Major ROBERT ANDERSON,

U. S. Army, Commanding at Fort Sunter, Charleston Harbor, S. C.:

MY DEAR MAJOR: I have the honor to acknowledge your letter of this date, and hasten to disabuse you as to any intention on my part of wounding, in any manner whatsoever, the feelings of so gallant an officer by anything I may have written in my letter of this morning.

I only alluded to the pledge referred to by you on account of the high source from which the rumors spoken of appeared to come, and which, in the eyes of many officers of high standing, might be considered a sufficient reason for executing orders which otherwise they would not approve of; but I regret now having referred to the subject.

I remain, dear major, yours very truly,

G. T. BEAUREGARD.

***************************

[Inclosure Numbers 4.]

FORT SUMTER, S. C., March 27, 1861.

General G. T. BEAUREGARD, Charleston, S. C.:

MY DEAR GENERAL: I hasten, in reply to your kind and satisfactory note of yesterday afternoon, just received, to express my gratification at its tenor. I only regret that rumors from any source made you, for one moment, have the slightest doubt as to the straight path of honor and duty, in which I trust, by the blessing of God, ever to be found.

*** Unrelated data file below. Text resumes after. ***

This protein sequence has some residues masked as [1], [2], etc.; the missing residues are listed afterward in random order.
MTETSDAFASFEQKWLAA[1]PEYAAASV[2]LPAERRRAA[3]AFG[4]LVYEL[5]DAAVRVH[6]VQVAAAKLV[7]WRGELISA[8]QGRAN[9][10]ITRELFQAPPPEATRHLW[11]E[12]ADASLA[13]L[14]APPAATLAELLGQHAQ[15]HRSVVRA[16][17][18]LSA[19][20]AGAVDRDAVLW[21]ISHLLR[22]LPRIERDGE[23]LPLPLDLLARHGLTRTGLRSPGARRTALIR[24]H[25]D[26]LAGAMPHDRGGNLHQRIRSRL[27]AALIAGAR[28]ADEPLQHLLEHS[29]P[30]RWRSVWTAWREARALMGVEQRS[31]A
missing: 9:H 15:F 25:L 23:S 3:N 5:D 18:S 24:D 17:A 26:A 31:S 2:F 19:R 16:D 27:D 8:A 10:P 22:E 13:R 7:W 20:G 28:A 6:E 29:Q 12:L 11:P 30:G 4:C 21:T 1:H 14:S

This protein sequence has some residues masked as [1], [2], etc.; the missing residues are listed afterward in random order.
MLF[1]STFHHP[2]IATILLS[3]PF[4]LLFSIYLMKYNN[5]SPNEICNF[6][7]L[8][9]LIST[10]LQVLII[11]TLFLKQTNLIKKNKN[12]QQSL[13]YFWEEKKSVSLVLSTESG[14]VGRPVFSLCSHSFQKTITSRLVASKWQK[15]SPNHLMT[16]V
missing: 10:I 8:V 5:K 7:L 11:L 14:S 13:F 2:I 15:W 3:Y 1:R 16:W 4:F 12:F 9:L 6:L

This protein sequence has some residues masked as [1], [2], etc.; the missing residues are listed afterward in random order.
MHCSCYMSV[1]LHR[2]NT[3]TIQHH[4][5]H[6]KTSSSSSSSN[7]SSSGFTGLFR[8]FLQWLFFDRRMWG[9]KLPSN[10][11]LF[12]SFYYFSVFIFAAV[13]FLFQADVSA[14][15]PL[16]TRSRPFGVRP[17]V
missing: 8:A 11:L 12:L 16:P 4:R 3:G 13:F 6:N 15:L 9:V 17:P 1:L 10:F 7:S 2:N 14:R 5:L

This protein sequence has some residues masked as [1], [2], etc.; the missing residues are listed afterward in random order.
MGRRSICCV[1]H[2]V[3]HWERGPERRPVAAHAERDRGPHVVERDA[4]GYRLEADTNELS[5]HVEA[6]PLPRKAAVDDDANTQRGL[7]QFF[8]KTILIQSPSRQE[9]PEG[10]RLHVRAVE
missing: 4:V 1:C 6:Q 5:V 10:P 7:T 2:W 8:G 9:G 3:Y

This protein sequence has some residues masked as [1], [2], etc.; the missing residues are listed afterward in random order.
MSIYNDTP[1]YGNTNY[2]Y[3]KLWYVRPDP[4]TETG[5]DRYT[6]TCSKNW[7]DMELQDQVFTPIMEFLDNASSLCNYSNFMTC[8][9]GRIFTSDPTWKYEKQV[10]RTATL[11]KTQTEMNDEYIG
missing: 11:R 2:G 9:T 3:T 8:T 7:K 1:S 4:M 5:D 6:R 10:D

I am, dear general, yours sincerely,

ROBERT ANDERSON,

Major, U. S. Army, Commanding.

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Page 226

FORT SUMTER, S. C., March 28, 1861.

General G. T. BEAUREGARD, Charleston, S. C.:

DEAR GENERAL: A military irregularity occurred yesterday, which I deem proper to mention to you. I heard, after your flag had returned to the city, that a parcel had been brought in the boat, and left, without my knowledge. Orders have been given which will prevent the recurrence of such an irregularity. Nothing should have been received from the boat except your letter. Trusting that in a few days we shall be placed in a position which will be more agreeable and acceptable to both of us than the anomalous one we now occupy,

I am, dear general, yours, truly,

ROBERT ANDERSON,

Major, U. S. Army, Commanding.

***********************

HEADQUARTERS PROVISIONAL ARMY CONFEDERATE STATES, Charleston, S. C., March 29, 1861.

Major ROBERT ANDERSON, U. S. Army,
Commanding at Fort Sumter, Charleston Harbor, S. C.:

DEAR MAJOR: Your note of yesterday has just been received. I regret to hear of the irregularity complained of. When I approved of the parcel referred to being carried to Fort Sumter, it was supposed, as a matter of course, that it would not be received without your consent. No further privileges of the kind will hereafter be granted.

Hoping that we may soon meet on the same friendly footing as heretofore, I remain, dear major, yours, very truly,

G. T. BEAUREGARD,
Brigadier-General, Commanding.

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EXECUTIVE MANSION, March 29, 1861.

Honorable SECRETARY OF WAR:

SIR: I desire that an expedition, to move by sea, be got ready to sail as early as the 6th of April next, the whole according to memorandum attached, and that you co-operate with the Secretary of the Navy for that object.

Your obedient servant,

A. LINCOLN.